Exercise is probably the worst example of this. Exercise is very hard for a lot of people and downright scary for some – people with chronic pain are not alone in feeling some horror at the prospect of having to spend time focused on our bodies, the way they work and the way they feel.  People with mobility impairments are forever ignored in calls to Take the stairs! or even Take the train! given the poor state of accessibility on public transport. In our culture, exercise is often presented as highly goal-oriented (usually around size), and is often proposed as cure-all/ punishment; Get your arse down the gym! we are commanded on the grounds of any one of many diagnoses associated with poor mobility.

I exercise every day in such a way many people might fail to recognise as exercise. Even so, it takes a lot to overcome the sense that I should be building myself up to something, looking to increase what I can do, trying to lose weight (which, with the exercise I do, would take a very very long time) or indeed trying to reduce the drugs I'm taking. Sometimes my exercise might contribute to being able to drop a dose of one thing or another, but if I made that the point of exercise, I would meet with disappointment almost every day.

5. The high melodrama of opioid painkillers

In September, morphine moved from being a bad day drug to an everyday drug. Unlike all my other meds – including almost twenty years of different opioids - morphine is something people have heard of, it's something people associate with acute pain, but also abuse and addiction. It's a drug that comes up in song lyrics from time to time. Nobody ever sings about Movacol.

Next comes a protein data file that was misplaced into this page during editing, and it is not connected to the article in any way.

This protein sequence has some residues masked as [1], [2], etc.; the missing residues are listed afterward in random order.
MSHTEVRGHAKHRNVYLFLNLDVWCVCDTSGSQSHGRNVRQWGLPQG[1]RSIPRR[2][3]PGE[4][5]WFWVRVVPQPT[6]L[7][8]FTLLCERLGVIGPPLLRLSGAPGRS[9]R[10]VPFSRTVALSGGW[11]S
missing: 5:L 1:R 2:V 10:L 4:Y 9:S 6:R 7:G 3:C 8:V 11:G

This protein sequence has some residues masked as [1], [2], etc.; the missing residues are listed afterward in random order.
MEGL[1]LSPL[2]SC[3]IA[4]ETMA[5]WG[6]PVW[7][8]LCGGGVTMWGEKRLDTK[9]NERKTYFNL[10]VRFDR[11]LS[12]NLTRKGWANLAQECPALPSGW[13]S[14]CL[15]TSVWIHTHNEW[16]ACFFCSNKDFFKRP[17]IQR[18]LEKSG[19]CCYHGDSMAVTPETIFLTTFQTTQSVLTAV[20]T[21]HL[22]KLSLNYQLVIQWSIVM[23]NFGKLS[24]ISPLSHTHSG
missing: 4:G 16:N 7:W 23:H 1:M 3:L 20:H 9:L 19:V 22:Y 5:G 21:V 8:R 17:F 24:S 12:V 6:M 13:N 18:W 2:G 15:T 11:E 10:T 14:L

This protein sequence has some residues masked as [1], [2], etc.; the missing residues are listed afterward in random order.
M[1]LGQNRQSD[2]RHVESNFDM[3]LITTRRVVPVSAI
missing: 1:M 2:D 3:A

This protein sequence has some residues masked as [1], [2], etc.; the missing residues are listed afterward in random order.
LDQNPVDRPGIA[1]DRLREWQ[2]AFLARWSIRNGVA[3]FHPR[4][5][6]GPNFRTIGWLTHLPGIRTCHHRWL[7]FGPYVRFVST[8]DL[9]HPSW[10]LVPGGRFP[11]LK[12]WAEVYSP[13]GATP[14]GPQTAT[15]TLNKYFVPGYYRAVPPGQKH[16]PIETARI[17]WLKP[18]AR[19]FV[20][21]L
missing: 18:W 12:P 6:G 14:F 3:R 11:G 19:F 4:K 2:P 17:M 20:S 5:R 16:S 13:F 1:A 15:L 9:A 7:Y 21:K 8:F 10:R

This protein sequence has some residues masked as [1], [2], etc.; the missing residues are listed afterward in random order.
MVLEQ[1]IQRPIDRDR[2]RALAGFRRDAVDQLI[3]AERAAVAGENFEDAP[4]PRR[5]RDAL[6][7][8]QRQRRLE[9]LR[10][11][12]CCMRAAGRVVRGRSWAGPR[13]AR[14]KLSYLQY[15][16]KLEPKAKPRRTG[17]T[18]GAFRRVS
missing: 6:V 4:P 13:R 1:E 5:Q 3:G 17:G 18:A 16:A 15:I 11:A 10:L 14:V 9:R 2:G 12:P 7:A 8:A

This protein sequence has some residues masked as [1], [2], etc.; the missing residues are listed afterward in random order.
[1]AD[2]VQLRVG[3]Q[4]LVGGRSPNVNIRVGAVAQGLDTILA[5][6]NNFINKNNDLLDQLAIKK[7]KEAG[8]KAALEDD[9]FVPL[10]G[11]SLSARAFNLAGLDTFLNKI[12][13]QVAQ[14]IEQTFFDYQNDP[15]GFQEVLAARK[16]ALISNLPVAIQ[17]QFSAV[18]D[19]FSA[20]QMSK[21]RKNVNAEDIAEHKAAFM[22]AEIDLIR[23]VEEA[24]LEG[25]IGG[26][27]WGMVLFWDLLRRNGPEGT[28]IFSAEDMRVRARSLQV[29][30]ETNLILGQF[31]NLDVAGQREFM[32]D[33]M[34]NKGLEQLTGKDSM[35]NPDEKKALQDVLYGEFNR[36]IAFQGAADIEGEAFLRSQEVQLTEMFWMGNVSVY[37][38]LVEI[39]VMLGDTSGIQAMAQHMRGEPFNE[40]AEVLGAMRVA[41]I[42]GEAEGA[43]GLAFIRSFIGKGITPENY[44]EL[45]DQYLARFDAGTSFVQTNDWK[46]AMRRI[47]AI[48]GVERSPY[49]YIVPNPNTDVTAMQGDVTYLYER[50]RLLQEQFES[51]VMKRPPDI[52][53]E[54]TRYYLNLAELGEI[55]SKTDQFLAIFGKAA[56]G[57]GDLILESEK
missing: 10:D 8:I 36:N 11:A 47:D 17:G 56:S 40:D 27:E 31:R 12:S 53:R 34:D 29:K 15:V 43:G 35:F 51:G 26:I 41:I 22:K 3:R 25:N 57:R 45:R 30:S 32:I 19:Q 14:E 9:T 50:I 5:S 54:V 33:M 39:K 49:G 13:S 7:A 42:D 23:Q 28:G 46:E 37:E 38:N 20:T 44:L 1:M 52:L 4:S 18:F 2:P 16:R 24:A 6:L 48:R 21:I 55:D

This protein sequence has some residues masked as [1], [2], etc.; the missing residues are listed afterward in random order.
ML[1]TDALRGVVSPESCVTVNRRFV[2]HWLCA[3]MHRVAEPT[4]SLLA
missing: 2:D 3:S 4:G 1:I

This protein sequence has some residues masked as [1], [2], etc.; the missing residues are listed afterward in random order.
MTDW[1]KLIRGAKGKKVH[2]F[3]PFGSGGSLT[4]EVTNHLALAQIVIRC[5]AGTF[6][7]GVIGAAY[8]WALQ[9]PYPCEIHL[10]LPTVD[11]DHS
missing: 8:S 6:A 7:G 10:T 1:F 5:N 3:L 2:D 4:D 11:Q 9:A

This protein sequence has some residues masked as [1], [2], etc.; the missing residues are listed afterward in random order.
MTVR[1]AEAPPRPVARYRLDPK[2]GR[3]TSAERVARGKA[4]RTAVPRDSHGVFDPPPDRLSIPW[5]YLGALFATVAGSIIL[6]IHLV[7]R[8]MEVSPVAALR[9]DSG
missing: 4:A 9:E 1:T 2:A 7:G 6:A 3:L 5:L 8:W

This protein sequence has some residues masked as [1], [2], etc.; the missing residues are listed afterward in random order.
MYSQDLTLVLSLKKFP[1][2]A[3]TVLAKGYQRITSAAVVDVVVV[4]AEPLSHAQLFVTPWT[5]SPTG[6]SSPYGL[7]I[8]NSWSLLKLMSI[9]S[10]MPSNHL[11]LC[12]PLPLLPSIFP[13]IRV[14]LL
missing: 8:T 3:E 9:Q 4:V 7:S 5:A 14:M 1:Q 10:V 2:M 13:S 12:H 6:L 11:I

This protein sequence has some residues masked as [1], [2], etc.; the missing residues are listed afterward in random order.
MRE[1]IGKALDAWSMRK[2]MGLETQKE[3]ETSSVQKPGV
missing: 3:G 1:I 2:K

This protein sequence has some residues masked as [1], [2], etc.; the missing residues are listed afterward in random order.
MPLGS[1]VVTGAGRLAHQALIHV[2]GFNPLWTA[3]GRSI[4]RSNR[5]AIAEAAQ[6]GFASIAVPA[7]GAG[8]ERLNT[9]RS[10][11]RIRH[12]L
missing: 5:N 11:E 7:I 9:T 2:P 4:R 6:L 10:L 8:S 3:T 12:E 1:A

I was reluctant to take morphine at all and once I was taking it regularly, I was nervous that my GP might be alarmed at how much I was taking. Friends and family have expressed particular concern about it, as if being on morphine makes my pain a serious matter (like it wasn't before?).

More than once, my GP has assured me that I'm not that type of patient (the type whose drug use would concern her) and I realise that – as well as my GP being generally awesome - there's probably a large degree of privilege in coming across as sensible, responsible and self-aware enough to know if I was running into trouble.